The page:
I’d like to share two concrete examples of opened financial systems being largely used in the EU and USA:
- Open-Banking: Traditional banks are trying (or being forced) to catch up with the technological bus and they started to open up their systems to external applications (through APIs to retrieve account information and initiate payments). An Open-Banking platform represents a SaaS that aggregates connections with as many banks as possible to offer a single endpoint to access data from hundreds of banks and financial institutions. So it doesn’t matter if your end-user has a bank account with Barclay, Lloyds, or Revolut, the OpenBanking software abstracts these connections to you and connects your application to your user’s bank account.
- Bank as a Service: BaaS platforms abstract the entire core-banking engine which are the processes and services to offer things like accounts, IBAN, payments, KYC, cards, and more. These platforms are white-labeled and ready-to-use APIs to delegate the infrastructure of the bank to the BaaS provider while focusing on the customer-facing part and experience.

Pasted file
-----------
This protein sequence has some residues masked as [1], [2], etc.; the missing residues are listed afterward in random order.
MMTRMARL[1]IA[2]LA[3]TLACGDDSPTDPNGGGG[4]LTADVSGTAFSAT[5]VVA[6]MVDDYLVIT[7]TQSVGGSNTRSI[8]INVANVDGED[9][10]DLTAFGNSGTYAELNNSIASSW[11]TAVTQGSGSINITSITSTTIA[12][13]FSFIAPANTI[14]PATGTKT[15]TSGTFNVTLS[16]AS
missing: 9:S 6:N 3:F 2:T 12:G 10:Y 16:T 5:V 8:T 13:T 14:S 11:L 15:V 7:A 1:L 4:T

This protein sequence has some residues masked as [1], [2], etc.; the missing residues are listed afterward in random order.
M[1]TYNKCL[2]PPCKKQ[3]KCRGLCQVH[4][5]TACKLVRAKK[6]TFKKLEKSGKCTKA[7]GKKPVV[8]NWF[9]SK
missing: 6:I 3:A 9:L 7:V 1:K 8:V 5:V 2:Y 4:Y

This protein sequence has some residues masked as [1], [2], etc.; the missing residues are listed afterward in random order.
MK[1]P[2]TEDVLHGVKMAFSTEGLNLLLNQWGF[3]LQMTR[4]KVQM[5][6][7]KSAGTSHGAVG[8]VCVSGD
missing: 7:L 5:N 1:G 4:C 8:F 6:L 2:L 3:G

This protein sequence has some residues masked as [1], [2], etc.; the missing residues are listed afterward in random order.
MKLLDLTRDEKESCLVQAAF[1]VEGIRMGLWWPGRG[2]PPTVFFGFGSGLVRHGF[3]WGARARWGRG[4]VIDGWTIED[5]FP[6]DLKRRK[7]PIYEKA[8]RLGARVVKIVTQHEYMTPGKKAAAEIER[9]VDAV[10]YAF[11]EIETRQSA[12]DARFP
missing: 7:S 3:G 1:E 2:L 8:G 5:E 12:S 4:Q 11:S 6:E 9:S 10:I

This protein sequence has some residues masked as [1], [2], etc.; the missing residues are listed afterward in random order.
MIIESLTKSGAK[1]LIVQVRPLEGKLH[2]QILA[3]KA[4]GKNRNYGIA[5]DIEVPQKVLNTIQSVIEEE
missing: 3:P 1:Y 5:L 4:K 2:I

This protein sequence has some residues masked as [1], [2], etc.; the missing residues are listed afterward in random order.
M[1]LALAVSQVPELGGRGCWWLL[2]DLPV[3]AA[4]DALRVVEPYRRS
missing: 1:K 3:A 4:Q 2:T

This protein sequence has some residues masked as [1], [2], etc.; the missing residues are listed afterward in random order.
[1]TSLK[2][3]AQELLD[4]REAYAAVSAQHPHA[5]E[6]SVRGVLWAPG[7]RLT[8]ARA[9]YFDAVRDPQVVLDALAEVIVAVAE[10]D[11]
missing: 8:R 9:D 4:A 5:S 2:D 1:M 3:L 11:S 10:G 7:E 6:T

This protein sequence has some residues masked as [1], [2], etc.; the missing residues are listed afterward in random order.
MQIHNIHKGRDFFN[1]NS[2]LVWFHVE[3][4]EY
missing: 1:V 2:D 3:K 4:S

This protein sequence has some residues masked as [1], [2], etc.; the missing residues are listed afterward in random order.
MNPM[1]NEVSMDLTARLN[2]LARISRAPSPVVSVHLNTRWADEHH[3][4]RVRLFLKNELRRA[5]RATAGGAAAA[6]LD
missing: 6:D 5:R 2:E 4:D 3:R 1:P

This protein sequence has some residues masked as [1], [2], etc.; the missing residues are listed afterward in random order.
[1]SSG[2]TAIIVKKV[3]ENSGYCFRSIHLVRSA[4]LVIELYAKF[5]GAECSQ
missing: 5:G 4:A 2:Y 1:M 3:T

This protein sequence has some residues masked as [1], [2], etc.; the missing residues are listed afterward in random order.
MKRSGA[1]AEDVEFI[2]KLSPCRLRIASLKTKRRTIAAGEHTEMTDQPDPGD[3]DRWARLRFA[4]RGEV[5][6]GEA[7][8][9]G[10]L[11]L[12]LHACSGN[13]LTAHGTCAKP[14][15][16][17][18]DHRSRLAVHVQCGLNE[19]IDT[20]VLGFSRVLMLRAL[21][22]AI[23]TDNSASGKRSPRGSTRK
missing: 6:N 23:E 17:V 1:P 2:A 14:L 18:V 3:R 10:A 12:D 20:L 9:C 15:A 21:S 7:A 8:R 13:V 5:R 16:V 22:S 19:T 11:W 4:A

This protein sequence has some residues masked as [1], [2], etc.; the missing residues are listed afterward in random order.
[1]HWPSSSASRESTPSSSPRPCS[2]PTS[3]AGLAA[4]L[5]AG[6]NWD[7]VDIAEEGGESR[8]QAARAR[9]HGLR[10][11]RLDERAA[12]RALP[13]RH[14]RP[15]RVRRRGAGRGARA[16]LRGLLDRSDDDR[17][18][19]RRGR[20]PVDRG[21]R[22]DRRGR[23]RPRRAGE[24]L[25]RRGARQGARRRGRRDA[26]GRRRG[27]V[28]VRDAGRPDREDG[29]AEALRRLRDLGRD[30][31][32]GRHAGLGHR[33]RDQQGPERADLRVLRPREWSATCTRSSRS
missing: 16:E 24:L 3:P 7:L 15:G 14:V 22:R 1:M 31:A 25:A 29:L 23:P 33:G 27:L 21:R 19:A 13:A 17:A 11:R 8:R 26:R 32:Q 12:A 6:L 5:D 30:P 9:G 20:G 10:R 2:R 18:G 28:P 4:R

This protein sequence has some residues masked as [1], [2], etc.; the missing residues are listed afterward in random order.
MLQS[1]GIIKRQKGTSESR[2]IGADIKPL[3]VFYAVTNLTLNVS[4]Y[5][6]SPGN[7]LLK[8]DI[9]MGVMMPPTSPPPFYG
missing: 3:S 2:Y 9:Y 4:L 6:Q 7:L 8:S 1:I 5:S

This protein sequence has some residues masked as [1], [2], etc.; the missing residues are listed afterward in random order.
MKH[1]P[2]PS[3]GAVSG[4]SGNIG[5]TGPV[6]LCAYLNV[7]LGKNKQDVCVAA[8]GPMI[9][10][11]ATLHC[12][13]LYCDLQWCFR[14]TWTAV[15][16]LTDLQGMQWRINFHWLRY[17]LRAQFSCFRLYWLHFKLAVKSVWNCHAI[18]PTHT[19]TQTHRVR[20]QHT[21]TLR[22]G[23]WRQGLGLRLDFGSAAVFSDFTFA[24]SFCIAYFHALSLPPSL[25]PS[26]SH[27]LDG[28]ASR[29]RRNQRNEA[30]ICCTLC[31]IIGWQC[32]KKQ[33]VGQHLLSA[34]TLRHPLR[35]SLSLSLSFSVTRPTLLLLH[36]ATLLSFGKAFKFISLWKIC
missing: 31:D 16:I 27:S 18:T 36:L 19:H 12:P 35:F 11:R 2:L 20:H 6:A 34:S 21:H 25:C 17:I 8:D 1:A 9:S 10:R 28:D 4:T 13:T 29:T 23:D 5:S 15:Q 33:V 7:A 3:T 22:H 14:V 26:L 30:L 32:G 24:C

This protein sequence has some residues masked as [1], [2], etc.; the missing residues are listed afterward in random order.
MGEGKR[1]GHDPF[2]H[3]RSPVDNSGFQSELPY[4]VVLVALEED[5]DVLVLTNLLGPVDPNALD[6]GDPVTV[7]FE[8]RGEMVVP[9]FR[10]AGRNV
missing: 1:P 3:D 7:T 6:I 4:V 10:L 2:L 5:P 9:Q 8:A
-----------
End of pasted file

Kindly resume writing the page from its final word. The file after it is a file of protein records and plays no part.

This results in a new trend in the FinTech sector called “Embedded Finance” because any applications can now integrate a bunch of financial services very easily and offer in-app e-money wallets, pay-in/pay-out payments, debit cards, stock trading, robot advisor, and more.
In conclusion, FinTechs are rethinking Finance with modern and interoperable software allowing better synergies to break barriers, build faster, and automate processes. This a true revolution in the financial sector which is well-known for being reluctant to change. But still, FinTechs have their roots hooked to our complex, slow, and sometimes corrupted global finance system. It’s not particularly inclusive nor transparent (as we recently witnessed during the GME/RobinHood debacle), it’s also tied to local regulations (USA, EU, etc.) making global access more difficult for people in third-world countries, especially unbanked.